Duncan does know one thing for sure about the wreck that put him in a coma for one and a-half months as part of over 100 days in the hospital: He lived to learn from what had happened.
“I think it saved my life,” Duncan said of the wreck. “I’m alive and actually should be in the ground or scattered.”
Duncan, who fell in love with riding as a 12-year-old, was on his bike with a couple of friends near Webbers Falls when a deer jumped out in front of him. The rest is a vague memory for him, as he blacked out the moment his head hit the concrete. He was medi-flighted to Tulsa, where his injuries included multiple fractures to his right eye, skull fractures, brain trauma, multiple right rib fractures, right pulmonary contusion and a fractured pelvis, right clavicle and left distal radius. Jesse also experienced acute respiratory failure that required him to be hooked up to a breathing apparatus.
“Until you go through it, you don’t know what the trip is like,” Duncan said, recalling the severity of his wreck.
Despite all of it, however, Duncan said he was ready to get back on his bike. Having wrecked without a helmet, he decided to put on a helmet. That first helmet lasted a month, and the second helmet lasted a week. He now rides helmetless and enjoys the open road as if nothing had ever happened.
Duncan is committed to helping others who may have suffered as much as he did as a member of the Downed Bikers Association. He celebrates his new life that still includes regularly getting out on his bike without a helmet.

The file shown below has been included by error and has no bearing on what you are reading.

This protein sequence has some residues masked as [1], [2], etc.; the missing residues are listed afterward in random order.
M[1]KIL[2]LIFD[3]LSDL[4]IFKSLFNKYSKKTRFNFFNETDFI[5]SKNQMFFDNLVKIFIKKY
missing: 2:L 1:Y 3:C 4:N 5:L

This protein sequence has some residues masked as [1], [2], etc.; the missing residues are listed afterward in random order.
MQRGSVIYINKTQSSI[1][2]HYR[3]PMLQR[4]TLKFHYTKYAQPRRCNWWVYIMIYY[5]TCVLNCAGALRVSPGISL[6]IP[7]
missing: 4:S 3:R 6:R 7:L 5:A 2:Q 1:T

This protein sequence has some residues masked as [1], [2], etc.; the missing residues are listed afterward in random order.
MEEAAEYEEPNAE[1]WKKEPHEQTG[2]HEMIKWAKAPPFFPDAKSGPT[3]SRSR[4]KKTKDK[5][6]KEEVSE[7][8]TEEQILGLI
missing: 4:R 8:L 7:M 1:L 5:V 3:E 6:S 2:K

The road to recovery
Livingston now walks with a cane after having gone through trials and tribulations that started with a wheelchair before graduating to a walker. A prosthetic has replaced her leg below the knee, which allows her more mobility. Her focus lately has been on gardening and continuing to heal her body.
Prior to the wreck, Livingston had been on multiple trips to Sturgis, South Dakota, the motorcycle community’s mecca. One of those trips, when she actually rode helmetless for the first time, stands out for her more than the others. She said the feeling of the wind in her face was “invigorating,” but it also served as a reminder that she could never ride without a helmet again.
Despite everything, Livingston said she misses the peacefulness she had when she was on a bike.
“There’s a freedom with a motorcycle you just don’t get in any other place,” she said.
The helmet, however, is what allows her to even entertain the thought of riding again.
“I am convinced that saved my life,” she said.
Duncan, meanwhile, continues down his road choosing to ride without one.
Helmet or no helmet, Duncan and Livingston both love the road too much just to quit riding. And when they are on a bike, they both believe the road returns the love over and over again.
(Correction: A previous version of this story included a misattributed photograph. NonDoc regrets the error.)